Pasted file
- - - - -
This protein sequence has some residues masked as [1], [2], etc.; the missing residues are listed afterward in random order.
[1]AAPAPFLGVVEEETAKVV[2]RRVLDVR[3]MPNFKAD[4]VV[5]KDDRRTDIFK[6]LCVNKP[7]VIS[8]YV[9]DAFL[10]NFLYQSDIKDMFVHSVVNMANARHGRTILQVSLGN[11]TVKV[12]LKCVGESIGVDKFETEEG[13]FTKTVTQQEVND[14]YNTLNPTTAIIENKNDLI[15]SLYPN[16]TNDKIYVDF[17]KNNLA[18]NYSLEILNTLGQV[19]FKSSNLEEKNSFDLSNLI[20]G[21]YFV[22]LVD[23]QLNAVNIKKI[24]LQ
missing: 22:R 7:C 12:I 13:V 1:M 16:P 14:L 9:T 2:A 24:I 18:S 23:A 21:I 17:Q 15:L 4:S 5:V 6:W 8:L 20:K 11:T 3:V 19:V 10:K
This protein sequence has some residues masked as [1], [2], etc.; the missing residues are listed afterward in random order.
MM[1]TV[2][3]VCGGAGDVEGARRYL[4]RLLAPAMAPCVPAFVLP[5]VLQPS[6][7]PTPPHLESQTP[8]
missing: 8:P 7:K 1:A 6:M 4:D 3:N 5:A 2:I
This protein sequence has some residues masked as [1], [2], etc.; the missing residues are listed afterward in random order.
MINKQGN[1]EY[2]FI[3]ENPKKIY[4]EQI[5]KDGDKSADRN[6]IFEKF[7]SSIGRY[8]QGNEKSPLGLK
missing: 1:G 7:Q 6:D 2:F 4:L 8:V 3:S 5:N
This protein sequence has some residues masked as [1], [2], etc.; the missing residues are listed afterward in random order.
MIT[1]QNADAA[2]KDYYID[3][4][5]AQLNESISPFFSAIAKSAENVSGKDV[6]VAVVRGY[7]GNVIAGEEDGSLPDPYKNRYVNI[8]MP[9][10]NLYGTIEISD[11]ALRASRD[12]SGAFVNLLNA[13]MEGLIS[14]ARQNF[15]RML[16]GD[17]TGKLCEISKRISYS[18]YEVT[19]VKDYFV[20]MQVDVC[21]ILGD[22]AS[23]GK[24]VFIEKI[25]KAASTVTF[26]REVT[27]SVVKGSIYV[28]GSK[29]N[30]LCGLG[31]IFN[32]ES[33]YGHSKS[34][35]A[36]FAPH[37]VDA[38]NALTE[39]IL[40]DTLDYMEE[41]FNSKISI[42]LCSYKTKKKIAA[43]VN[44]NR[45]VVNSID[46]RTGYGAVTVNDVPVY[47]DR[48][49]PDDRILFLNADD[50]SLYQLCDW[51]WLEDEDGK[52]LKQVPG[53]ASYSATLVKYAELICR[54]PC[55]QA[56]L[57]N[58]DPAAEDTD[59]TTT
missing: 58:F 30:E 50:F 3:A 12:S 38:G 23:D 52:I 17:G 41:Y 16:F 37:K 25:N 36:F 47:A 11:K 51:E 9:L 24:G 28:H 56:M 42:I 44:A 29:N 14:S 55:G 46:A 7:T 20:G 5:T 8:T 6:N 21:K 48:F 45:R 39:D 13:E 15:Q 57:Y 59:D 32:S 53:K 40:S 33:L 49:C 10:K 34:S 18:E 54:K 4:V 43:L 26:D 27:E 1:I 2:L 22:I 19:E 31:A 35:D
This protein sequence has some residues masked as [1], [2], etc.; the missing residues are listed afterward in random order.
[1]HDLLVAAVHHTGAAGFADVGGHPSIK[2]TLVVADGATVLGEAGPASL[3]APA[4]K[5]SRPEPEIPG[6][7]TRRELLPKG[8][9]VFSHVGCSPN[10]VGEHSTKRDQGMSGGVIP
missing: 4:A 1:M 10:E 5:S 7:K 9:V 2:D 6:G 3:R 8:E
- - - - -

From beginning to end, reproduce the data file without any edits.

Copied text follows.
This protein sequence has some residues masked as [1], [2], etc.; the missing residues are listed afterward in random order.
[1]AAPAPFLGVVEEETAKVV[2]RRVLDVR[3]MPNFKAD[4]VV[5]KDDRRTDIFK[6]LCVNKP[7]VIS[8]YV[9]DAFL[10]NFLYQSDIKDMFVHSVVNMANARHGRTILQVSLGN[11]TVKV[12]LKCVGESIGVDKFETEEG[13]FTKTVTQQEVND[14]YNTLNPTTAIIENKNDLI[15]SLYPN[16]TNDKIYVDF[17]KNNLA[18]NYSLEILNTLGQV[19]FKSSNLEEKNSFDLSNLI[20]G[21]YFV[22]LVD[23]QLNAVNIKKI[24]LQ
missing: 22:R 7:C 12:I 13:V 1:M 16:P 14:L 9:T 2:A 24:I 18:S 23:A 21:I 17:Q 15:L 4:S 5:V 6:W 8:L 20:K 11:T 3:V 19:V 10:K
This protein sequence has some residues masked as [1], [2], etc.; the missing residues are listed afterward in random order.
MM[1]TV[2][3]VCGGAGDVEGARRYL[4]RLLAPAMAPCVPAFVLP[5]VLQPS[6][7]PTPPHLESQTP[8]
missing: 8:P 7:K 1:A 6:M 4:D 3:N 5:A 2:I
This protein sequence has some residues masked as [1], [2], etc.; the missing residues are listed afterward in random order.
MINKQGN[1]EY[2]FI[3]ENPKKIY[4]EQI[5]KDGDKSADRN[6]IFEKF[7]SSIGRY[8]QGNEKSPLGLK
missing: 1:G 7:Q 6:D 2:F 4:L 8:V 3:S 5:N
This protein sequence has some residues masked as [1], [2], etc.; the missing residues are listed afterward in random order.
MIT[1]QNADAA[2]KDYYID[3][4][5]AQLNESISPFFSAIAKSAENVSGKDV[6]VAVVRGY[7]GNVIAGEEDGSLPDPYKNRYVNI[8]MP[9][10]NLYGTIEISD[11]ALRASRD[12]SGAFVNLLNA[13]MEGLIS[14]ARQNF[15]RML[16]GD[17]TGKLCEISKRISYS[18]YEVT[19]VKDYFV[20]MQVDVC[21]ILGD[22]AS[23]GK[24]VFIEKI[25]KAASTVTF[26]REVT[27]SVVKGSIYV[28]GSK[29]N[30]LCGLG[31]IFN[32]ES[33]YGHSKS[34][35]A[36]FAPH[37]VDA[38]NALTE[39]IL[40]DTLDYMEE[41]FNSKISI[42]LCSYKTKKKIAA[43]VN[44]NR[45]VVNSID[46]RTGYGAVTVNDVPVY[47]DR[48][49]PDDRILFLNADD[50]SLYQLCDW[51]WLEDEDGK[52]LKQVPG[53]ASYSATLVKYAELICR[54]PC[55]QA[56]L[57]N[58]DPAAEDTD[59]TTT
missing: 58:F 30:E 50:F 3:A 12:S 38:G 23:D 52:I 17:G 41:Y 16:F 37:K 25:N 36:F 47:A 11:K 51:E 9:L 24:G 28:H 56:M 42:I 44:A 29:N 14:S 55:G 46:A 7:T 20:G 5:T 8:T 6:N 21:K 48:F 45:R 39:D 13:E 15:Q 57:Y 59:D 32:S 53:K 40:S 33:L 49:C 10:K 34:S 18:E 54:K 4:V 43:L 26:D 27:E 1:I 2:L 22:I 19:E 31:A 35:D
This protein sequence has some residues masked as [1], [2], etc.; the missing residues are listed afterward in random order.
[1]HDLLVAAVHHTGAAGFADVGGHPSIK[2]TLVVADGATVLGEAGPASL[3]APA[4]K[5]SRPEPEIPG[6][7]TRRELLPKG[8][9]VFSHVGCSPN[10]VGEHSTKRDQGMSGGVIP
missing: 4:A 1:M 10:E 5:S 7:K 9:V 2:D 6:G 3:R 8:E